Date of Graduation

8-2013

Document Type

Dissertation

Degree Name

Doctor of Philosophy in Public Policy (PhD)

Degree Level

Graduate

Department

Political Science

Advisor

Gary W. Ritter

Committee Member

Brinck Kerr

Second Committee Member

Robert Maranto

Third Committee Member

Tom Smith

Abstract

KIPP Delta College Preparatory School (KIPP: DCPS), an open-enrollment charter school, opened in 2002 in Helena, Arkansas. Since its opening, KIPP: DCPS students have consistently outperformed their peers in the Helena/West Helena School district, and moreover, recent test scores suggest that white students and minority students are achieving at the same rate, essentially eliminating the achievement gap that persists between whites and minorities elsewhere in the state. In fact, KIPP's achievement record was so influential that when Arkansas lawmakers instituted a cap on the number of open-enrollment charter schools in the state, they made an exception for KIPP, essentially allowing for an unlimited number of KIPP schools to operate in Arkansas.

Yet, despite the national reputation of this charter school network that led lawmakers in Arkansas to exempt KIPP network from the charter school cap in the state, there has been no single evaluation of KIPP performance that compares KIPP students to traditional public school peers on matched observable academic and demographic variables present prior to the KIPP student's eventual enrollment at the charter school. Thus, the purpose of this study is to evaluate KIPP student academic performance to determine whether this policy has been a success. Further, the extent to which students enroll and then remain - or leave - KIPP (attrition) is also examined.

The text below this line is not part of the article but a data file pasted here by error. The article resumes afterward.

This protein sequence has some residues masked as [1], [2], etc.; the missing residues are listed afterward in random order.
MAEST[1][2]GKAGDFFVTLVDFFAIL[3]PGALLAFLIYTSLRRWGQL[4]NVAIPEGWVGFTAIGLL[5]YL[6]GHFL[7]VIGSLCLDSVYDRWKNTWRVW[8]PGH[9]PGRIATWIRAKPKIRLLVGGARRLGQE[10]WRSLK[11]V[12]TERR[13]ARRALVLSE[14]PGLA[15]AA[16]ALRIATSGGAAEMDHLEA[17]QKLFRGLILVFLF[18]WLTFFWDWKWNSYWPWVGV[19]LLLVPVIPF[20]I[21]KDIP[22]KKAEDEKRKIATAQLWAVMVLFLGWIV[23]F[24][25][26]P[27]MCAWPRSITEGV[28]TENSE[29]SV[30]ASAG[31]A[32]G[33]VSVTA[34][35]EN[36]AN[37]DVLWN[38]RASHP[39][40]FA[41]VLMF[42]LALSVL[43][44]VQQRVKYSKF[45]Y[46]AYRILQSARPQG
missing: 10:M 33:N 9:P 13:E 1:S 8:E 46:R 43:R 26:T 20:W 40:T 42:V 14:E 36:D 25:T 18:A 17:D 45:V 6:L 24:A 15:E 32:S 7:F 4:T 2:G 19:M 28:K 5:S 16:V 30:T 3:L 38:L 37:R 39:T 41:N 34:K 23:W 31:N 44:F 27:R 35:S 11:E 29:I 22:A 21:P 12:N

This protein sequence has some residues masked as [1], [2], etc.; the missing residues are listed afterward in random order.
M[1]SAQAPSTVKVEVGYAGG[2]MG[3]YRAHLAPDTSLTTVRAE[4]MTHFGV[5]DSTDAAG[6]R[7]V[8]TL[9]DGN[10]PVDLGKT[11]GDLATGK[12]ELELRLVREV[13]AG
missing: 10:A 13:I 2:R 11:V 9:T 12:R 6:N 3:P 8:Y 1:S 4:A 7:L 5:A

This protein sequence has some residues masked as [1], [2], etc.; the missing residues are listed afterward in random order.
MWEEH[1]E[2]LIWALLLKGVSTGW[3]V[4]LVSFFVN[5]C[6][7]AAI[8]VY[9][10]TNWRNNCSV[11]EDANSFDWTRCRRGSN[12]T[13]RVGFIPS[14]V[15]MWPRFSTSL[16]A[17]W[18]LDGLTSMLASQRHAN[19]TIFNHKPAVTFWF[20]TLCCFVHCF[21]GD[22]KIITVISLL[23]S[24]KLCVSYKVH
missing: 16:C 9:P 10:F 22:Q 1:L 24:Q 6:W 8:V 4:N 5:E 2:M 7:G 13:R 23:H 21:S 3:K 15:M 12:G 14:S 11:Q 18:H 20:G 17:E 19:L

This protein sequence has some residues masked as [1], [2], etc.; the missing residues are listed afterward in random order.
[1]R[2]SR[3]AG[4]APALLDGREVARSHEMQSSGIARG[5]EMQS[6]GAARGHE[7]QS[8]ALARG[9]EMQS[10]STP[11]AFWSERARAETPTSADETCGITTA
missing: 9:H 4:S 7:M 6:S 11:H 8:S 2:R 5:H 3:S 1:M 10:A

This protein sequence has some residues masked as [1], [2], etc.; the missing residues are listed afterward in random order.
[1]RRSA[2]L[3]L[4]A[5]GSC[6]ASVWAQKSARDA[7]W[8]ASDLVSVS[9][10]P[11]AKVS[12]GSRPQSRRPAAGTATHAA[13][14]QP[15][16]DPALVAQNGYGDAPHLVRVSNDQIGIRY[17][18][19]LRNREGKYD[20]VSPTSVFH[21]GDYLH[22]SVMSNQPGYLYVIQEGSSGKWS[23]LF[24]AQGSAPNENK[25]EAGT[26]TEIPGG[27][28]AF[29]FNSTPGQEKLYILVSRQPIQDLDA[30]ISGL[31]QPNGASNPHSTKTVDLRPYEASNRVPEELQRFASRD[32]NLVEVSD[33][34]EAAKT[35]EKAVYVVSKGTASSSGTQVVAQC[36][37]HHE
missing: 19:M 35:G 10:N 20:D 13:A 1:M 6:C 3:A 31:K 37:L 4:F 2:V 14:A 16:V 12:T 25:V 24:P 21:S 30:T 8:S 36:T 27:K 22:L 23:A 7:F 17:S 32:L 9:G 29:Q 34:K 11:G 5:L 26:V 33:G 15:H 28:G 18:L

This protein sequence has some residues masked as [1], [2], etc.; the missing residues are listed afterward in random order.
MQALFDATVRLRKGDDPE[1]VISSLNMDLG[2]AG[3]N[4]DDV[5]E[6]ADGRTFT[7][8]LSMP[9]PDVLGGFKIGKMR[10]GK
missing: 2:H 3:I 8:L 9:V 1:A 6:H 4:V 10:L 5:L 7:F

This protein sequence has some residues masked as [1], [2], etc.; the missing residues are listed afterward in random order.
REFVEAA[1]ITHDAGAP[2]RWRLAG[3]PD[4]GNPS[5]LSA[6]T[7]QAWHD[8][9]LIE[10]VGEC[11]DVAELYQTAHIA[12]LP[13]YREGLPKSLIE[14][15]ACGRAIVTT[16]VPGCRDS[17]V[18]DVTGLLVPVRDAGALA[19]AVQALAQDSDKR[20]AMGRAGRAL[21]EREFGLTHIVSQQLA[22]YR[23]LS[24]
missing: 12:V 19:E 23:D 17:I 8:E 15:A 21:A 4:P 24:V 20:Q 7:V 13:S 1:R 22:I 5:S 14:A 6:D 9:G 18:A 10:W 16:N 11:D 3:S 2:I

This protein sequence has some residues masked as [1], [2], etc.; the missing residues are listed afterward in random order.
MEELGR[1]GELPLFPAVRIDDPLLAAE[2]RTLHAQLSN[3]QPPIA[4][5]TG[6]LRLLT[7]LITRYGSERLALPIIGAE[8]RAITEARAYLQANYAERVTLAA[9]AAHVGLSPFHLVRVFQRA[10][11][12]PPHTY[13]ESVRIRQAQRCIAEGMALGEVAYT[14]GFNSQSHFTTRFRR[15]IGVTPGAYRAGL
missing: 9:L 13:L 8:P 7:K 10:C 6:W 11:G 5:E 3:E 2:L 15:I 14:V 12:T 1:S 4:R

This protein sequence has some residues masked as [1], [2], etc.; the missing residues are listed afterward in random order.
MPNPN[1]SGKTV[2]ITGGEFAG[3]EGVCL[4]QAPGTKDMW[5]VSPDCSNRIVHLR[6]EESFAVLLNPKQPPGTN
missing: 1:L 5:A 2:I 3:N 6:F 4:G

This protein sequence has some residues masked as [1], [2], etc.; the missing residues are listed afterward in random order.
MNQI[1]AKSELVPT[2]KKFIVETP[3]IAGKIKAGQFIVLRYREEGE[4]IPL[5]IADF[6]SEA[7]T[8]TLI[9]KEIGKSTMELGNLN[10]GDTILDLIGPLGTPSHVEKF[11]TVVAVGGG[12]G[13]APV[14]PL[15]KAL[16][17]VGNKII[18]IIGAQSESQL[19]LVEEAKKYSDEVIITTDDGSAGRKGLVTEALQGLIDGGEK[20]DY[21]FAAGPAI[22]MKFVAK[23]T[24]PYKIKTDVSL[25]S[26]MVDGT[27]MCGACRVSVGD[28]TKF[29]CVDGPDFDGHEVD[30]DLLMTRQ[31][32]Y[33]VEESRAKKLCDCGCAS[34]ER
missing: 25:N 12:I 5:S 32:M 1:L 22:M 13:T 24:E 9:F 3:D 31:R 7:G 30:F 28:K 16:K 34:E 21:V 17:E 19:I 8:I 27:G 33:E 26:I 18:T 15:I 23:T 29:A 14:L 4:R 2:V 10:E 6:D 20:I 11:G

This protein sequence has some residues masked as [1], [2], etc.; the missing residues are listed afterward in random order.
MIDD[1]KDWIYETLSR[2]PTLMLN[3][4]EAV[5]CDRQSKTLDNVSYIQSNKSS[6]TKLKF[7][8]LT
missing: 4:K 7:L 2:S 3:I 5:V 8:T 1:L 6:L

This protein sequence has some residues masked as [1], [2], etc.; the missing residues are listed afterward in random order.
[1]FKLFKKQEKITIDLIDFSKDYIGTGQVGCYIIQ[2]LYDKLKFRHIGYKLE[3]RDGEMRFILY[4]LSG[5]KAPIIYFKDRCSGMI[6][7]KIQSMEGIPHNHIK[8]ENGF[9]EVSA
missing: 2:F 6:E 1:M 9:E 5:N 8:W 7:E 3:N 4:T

In summary, with regard to student attrition and achievement at KIPP: DCPS as compared to their traditional public school (TPS) feeder district peers:

* KIPP student attrition rates are statistically significantly higher than the set of academically and demographically matched peers from the TPS feeder districts, with the largest differences observed at the grade 5 to grade 6 transition year. However, when KIPP attrition is compared to the aggregated TPS attrition rates from grades 5 through 8, only the grade 5 to 6 transition year attrition rates are statistically significantly higher at KIPP.

* Students who enroll in KIPP during grade 5 and spend at least one year in the charter school from grade 5 through grade 8 outperform their traditional public school peers on the Arkansas Benchmark Exams in math and literacy.

* Of first time grade 5 KIPP entrants who are binned together by the number of years they stay in KIPP, only those students who remain enrolled through grade 8 show positive differences in math and literacy achievement as measured by the Arkansas Benchmark Exam when compared to their matched TPS peers.

* A subset of first time grade 5 KIPP entrants that remained enrolled in the charter school through grade 8 outperformed their matched TPS peers on the Arkansas Benchmark Exams in math and literacy.